In November 2021, Boston elected a woman of color as mayor for the first time. Michelle Wu’s platform weaves together direct public health policy with broader measures addressing inequitable access to community resources. Some of these initiatives include removing barriers to public transportation, housing, and education. If passed, all of these policies will influence the health of Bostonians. However, they aren’t all advertised as public health policy.
Luisa Godinez Puig and team analyzed the perceptions of mayors across the United States on their public health priorities. The researchers interviewed mayors of 110 mid-sized and large cities on public health challenges and their perceptions on mayoral accountability for the public’s health.
The top three health challenges the mayors identified were 1) obesity, diabetes, and heart disease; 2) addiction; and 3) lack of access to health care. However, the mayors reported that their constituents see traffic accidents, gun violence, and environmental exposures (including lead and other toxins) as the responsibility of the mayor’s office. The image shows what health concerns mayors feel their constituents hold them the most accountable for. Blue indicates health challenges the public perceived to be the responsibility of the mayor’s office.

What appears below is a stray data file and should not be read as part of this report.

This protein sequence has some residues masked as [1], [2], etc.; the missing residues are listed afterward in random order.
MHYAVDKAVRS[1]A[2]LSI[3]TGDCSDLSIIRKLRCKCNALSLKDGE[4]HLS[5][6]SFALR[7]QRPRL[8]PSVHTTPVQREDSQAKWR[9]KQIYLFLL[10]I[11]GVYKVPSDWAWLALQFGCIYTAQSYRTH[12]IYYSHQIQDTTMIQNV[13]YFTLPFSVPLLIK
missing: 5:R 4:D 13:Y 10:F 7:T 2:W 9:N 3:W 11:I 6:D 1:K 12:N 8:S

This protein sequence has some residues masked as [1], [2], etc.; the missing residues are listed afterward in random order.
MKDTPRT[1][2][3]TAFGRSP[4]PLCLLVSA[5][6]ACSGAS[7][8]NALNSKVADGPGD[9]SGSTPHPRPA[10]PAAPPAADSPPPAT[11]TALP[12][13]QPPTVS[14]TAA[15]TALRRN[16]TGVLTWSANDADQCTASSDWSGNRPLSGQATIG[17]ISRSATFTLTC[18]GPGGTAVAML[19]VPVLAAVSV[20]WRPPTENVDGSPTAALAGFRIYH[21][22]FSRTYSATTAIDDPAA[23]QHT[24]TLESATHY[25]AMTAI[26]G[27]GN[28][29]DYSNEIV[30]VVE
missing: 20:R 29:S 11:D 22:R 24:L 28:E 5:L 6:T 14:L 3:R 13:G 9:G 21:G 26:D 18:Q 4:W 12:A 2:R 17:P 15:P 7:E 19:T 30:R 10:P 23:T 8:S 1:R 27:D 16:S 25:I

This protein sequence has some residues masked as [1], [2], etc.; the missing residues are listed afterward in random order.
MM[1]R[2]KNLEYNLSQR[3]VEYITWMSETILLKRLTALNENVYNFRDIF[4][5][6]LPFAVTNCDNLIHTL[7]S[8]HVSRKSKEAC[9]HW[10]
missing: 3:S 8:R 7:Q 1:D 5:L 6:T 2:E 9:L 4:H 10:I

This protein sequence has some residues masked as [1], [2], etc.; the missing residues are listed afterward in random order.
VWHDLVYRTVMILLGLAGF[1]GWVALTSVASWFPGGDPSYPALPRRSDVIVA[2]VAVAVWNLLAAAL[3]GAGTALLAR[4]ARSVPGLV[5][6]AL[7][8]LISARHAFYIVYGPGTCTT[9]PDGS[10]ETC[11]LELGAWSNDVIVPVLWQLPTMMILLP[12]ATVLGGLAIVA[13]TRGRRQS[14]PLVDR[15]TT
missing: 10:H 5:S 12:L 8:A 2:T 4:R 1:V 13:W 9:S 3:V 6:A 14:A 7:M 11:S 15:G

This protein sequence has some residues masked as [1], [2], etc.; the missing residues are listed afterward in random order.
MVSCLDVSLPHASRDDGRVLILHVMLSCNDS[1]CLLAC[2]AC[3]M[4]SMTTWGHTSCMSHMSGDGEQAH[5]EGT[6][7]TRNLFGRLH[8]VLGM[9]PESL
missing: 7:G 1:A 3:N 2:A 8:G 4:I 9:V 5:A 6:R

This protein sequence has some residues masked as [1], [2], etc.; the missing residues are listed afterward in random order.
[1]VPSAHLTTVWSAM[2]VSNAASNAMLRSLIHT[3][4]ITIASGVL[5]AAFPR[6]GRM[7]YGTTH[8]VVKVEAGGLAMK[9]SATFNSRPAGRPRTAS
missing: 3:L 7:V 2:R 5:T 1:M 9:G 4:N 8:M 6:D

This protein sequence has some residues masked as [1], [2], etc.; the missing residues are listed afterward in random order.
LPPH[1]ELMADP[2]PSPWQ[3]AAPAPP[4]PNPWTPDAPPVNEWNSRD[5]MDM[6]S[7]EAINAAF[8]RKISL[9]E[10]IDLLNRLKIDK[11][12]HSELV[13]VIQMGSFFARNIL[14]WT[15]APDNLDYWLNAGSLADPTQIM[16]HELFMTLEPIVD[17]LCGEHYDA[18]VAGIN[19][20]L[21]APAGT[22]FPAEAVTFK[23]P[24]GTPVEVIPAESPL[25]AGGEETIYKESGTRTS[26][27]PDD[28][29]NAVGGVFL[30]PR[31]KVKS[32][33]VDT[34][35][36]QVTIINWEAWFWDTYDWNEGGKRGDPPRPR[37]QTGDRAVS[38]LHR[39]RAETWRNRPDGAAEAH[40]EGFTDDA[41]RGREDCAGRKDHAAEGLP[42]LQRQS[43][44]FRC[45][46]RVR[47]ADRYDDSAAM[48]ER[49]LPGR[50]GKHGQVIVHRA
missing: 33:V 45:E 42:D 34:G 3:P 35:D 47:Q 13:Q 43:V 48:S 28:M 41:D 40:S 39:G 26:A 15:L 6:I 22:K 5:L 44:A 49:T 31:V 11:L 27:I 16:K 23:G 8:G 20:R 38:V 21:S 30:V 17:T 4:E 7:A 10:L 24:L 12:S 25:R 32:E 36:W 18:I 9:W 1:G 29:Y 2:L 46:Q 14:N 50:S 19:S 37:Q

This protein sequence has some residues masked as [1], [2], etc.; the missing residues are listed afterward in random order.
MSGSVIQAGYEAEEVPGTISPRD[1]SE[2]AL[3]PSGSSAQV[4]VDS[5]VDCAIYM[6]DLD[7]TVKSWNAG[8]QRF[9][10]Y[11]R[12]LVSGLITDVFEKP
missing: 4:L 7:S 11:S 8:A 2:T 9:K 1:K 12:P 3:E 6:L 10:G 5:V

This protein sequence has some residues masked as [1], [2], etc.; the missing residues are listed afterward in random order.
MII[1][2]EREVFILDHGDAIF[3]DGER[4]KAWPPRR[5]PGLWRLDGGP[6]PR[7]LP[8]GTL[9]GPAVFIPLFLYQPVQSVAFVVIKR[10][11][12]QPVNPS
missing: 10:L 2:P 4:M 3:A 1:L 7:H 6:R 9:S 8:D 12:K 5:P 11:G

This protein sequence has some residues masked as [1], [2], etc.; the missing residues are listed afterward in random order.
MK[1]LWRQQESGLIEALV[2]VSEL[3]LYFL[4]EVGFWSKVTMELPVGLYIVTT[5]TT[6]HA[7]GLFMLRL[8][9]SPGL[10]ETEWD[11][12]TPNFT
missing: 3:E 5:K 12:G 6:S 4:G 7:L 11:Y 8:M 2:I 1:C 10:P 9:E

The authors offer up a number of explanations. Traditionally, health departments often function at a county level so many health interventions like needle exchanges and food support programs are not run through the mayoral offices of mid-sized municipalities. Additionally, reducing non-communicable disease like obesity and diabetes have never fallen within the normal responsibilities of a mayor. Even if mayors see these conditions as top health concerns, they are not typically incorporated into their policy agenda. The authors argue that it is necessary to shift accountability of top health concerns to all levels of local government.
The pandemic could help in this shift. It has become evident that government action and inaction at all levels directly influence health outcomes. A second iteration of this study found that the pandemic has brought new health concerns for mayors such as mental health and student learning loss.
Constituents have begun to encourage mayors to take action on a wider array of health concerns, not just the ones falling into traditional mayoral duties. Mayor Wu could prove that diversifying health initiatives can provide widespread benefits to communities.
Databyte via Godinez Puig L, Lusk K, Glick D, Einstein KL, Palmer M, Fox S, Wang ML. Perceptions of Public Health Priorities and Accountability Among US Mayors. Public Health Reports, 2021.